It is a terrifying helplessness that one feels as a parent knowing that your child’s brain is misfiring so badly that if left to continue untreated it will result in a vastly reduced life expectancy and severely reduced intellectual function.
Epilepsy is much more than seizures. For people with epilepsy, the disorder is often defined in more everyday terms, such as challenges in school, uncertainties about social and employment situations, limitations on driving a car, and questions about independent living. Family members also may struggle with how to best help their loved one and maintain their family life. Because of the range of seizure types and severities and the high rate of comorbid health conditions, the types of issues that have an impact on quality of life for people with epilepsy and their families and the degree to which they are affected vary widely. As a result, the range of community services potentially needed may be extensive (Table 6-1).
This chapter aims to provide a brief introduction to the diversity of ways in which the lives of people with epilepsy are affected by the disorder and the range of community efforts that can provide support and assistance. The chapter begins with an overview of quality of life and the facets of quality of life that are particularly relevant for differing age groups. The major areas of focus for community services are then discussed—families, day care and school, sports and recreation, employment, transportation, housing, and first aid training—with each section providing the committee’s thoughts on next steps and opportunities to be explored. The chapter concludes with a discussion of navigating the broad array of community services and cross-cutting opportunities to improve services for people with epilepsy and their families.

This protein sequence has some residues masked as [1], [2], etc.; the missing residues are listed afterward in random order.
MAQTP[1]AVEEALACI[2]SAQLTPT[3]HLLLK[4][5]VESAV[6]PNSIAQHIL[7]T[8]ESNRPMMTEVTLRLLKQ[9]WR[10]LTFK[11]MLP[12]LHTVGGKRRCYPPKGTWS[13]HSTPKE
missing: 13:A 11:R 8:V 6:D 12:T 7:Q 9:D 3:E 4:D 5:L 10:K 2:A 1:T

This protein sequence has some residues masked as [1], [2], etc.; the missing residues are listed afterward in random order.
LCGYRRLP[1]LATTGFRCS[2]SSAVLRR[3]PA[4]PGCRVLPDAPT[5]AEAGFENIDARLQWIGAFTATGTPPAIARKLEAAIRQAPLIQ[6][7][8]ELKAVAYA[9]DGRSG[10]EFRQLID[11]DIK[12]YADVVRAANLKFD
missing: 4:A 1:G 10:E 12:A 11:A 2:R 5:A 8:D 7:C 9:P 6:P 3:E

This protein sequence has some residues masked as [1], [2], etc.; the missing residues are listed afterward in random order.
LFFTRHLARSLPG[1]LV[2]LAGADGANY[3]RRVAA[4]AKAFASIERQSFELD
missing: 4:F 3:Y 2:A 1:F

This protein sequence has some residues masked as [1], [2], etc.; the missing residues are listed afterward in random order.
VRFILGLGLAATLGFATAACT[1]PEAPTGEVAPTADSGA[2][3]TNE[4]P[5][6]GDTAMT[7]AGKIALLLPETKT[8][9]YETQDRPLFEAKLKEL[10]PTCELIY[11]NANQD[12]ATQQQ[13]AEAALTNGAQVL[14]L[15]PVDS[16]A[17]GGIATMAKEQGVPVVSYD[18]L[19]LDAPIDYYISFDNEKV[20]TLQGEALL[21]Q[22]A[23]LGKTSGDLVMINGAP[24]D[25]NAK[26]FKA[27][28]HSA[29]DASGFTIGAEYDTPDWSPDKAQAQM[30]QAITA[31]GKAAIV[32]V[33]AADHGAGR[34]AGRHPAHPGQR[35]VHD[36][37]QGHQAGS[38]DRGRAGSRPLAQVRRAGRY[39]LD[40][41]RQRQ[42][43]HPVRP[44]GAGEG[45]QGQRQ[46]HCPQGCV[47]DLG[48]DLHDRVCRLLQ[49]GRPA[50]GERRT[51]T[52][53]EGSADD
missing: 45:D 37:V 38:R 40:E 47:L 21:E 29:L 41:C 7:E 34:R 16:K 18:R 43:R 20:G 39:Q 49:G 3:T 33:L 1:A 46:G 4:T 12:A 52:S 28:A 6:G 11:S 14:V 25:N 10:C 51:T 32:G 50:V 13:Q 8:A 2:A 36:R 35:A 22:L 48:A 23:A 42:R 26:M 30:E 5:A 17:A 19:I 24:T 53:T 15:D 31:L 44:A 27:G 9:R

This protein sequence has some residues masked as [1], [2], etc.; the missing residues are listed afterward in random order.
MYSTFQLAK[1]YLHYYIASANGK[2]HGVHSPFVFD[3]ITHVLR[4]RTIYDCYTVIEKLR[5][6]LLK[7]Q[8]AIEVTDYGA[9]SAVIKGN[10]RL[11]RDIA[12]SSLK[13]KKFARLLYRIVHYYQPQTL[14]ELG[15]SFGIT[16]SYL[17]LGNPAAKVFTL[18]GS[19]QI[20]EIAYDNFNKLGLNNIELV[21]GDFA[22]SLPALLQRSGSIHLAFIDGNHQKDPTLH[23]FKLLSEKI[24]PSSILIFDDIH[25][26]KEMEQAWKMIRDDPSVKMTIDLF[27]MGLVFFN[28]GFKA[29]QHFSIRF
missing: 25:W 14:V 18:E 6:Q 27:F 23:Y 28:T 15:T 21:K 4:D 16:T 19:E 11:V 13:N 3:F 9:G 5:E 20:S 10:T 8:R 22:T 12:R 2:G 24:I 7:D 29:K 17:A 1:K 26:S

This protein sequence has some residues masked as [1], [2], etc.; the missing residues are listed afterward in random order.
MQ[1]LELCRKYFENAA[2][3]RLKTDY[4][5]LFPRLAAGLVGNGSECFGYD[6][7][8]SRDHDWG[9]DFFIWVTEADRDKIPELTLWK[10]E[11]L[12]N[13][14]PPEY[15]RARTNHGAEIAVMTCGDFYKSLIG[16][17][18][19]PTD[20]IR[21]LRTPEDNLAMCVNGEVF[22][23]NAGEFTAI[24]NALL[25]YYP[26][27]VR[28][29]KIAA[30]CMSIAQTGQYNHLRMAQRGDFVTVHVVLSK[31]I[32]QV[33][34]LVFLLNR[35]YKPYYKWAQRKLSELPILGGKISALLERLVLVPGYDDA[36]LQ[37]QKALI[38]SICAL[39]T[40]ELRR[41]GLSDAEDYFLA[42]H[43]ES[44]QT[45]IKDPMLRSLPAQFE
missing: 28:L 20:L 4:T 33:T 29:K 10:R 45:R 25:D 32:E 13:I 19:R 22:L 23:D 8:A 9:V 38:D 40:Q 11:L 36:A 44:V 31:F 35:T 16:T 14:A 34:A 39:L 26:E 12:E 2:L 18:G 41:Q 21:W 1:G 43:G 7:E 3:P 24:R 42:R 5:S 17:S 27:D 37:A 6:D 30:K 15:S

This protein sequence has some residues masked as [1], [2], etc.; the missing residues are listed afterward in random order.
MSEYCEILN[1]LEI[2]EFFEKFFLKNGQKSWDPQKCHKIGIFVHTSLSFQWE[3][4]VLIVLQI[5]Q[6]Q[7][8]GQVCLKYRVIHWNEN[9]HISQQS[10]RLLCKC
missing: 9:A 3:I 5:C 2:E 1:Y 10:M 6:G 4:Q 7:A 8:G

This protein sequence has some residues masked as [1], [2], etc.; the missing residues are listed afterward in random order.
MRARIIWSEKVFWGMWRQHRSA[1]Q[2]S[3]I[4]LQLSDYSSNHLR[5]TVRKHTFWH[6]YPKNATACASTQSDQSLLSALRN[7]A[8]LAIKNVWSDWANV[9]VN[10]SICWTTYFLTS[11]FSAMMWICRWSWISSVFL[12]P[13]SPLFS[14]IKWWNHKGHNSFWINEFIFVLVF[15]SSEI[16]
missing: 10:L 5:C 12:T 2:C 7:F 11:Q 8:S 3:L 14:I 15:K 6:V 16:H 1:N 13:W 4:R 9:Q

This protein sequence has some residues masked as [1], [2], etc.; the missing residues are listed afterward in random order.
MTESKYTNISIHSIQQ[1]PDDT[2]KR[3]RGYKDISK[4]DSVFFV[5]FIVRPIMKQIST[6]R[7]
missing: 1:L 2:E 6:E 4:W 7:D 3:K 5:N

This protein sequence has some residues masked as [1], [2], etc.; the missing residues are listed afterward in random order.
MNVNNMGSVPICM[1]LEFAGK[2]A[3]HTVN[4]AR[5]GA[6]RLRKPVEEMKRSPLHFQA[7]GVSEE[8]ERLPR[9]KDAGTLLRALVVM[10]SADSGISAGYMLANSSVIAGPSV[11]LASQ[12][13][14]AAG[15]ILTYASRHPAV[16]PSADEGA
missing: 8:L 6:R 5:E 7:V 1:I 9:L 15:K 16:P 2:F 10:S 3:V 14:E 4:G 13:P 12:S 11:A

Quality of life is a person’s subjective sense of well-being that stems from satisfaction with one’s roles, activities, goals, and opportunities, relative to that individual’s values and expectations, within the context of culture, community, and society. According to the World Health Organization (1996), “Quality of life is defined as individuals’ perceptions of their position in life in the context of the culture and value systems in which they live and in relation to their goals, expectations, standards and concerns” (p. 5).
The term “health-related quality of life” is generally used when referring to quality of life in the context of a person’s health status (CDC, 2011a; Wilson and Cleary, 1995). Health-related quality of life is multidimensional, and for people with chronic conditions such as epilepsy, it is often related to functioning in three areas: physical, psychological, and social (Elliott and Mares, 2012; Koot, 2001; Solans et al., 2008). For the